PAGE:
Rick Astley Has Decided to Take Legal Action Against Yung Gravy

Why is Rick Astley suing Yung Gravy? The two artists are headed into a legal battle, but what exactly is going on? Here's what we know.

Chris Barilla - Author

Jan. 27 2023, Published 1:10 p.m. ET

Rick Astley, Yung Gravy
Source: Getty Images

Prior to the release of Yung Gravy's infectious track "Betty (Get Money)," it would be weird to put singer Rick Astley and rapper Yung Gravy in the same sentence. However, the latter's apparent affinity for the 1980s music icon gave way to the aforementioned hit track. But it seems as though Yung Gravy isn't exactly in Rick's good graces after releasing the track.

With that being said, why is Rick suing Yung Gravy? Let's unpack the situation as it currently stands.

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Why is Rick Astley suing Yung Gravy?

According to Billboard, who obtained court records filed in Los Angeles, Rick is suing Yung Gravy for interpolating his song "Never Gonna Give You Up" on "Betty (Get Money)," alleging that Yung Gravy broke the law by impersonating Rick's voice.

"In an effort to capitalize off of the immense popularity and goodwill of Mr. Astley, defendants … conspired to include a deliberate and nearly indistinguishable imitation of Mr. Astley’s voice throughout the song," Rick's lawyers said.

Yung Gravy
Source: Getty Images
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The legal representative added that "The public could not tell the difference. The imitation of Mr. Astley’s voice was so successful the public believed it was actually Mr. Astley singing."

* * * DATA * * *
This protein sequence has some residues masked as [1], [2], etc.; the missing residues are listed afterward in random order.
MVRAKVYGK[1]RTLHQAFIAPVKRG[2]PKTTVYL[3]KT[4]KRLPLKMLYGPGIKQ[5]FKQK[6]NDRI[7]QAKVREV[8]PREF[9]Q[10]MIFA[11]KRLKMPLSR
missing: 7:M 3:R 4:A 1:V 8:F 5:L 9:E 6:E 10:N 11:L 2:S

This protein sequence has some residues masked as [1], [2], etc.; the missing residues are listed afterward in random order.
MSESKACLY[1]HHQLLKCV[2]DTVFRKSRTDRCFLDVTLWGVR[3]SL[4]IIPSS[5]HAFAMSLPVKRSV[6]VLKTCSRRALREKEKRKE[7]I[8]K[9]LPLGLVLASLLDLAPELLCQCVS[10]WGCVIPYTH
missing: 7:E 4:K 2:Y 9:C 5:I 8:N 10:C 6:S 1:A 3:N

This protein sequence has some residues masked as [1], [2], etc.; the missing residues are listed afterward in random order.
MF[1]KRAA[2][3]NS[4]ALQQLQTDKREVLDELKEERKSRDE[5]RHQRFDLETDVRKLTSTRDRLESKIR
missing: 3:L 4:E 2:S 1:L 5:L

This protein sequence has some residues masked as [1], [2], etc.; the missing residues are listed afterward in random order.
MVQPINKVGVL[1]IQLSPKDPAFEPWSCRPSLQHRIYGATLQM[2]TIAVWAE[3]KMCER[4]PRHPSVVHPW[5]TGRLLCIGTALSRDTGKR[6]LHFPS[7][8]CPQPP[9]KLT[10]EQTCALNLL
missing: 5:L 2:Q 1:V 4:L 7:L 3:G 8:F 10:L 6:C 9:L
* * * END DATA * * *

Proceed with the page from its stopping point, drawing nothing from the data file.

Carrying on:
Yung Gravy received legal permission to use the underlying musical composition of "Give You Up," which Rick does not own. However, Yung Gravy could not legally use Rick's voice in sampling, so he hired producer Popnick to replicate it.

"A license to use the original underlying musical composition does not authorize the stealing of the artist’s voice in the original recording," Rick's lawyers said to that point. "So, instead, they resorted to theft of Mr. Astley’s voice without a license and without agreement."

The prosecution is citing precedent in the 1988 case of Bette Midler v. Ford Motor Co., where she alleged that the company copied her voice in an advertisement when they only had rights to the underlying composition.

On top of accusing Yung Gravy of blatantly copying him, Rick is also suing the rapper for violating federal trademark law by making false statements about his approval of the song.

During a Billboard interview, Yung Gravy said he spoke with Rick and that he approved of "Betty (Get Money)." Rick is claiming that this did not happen.

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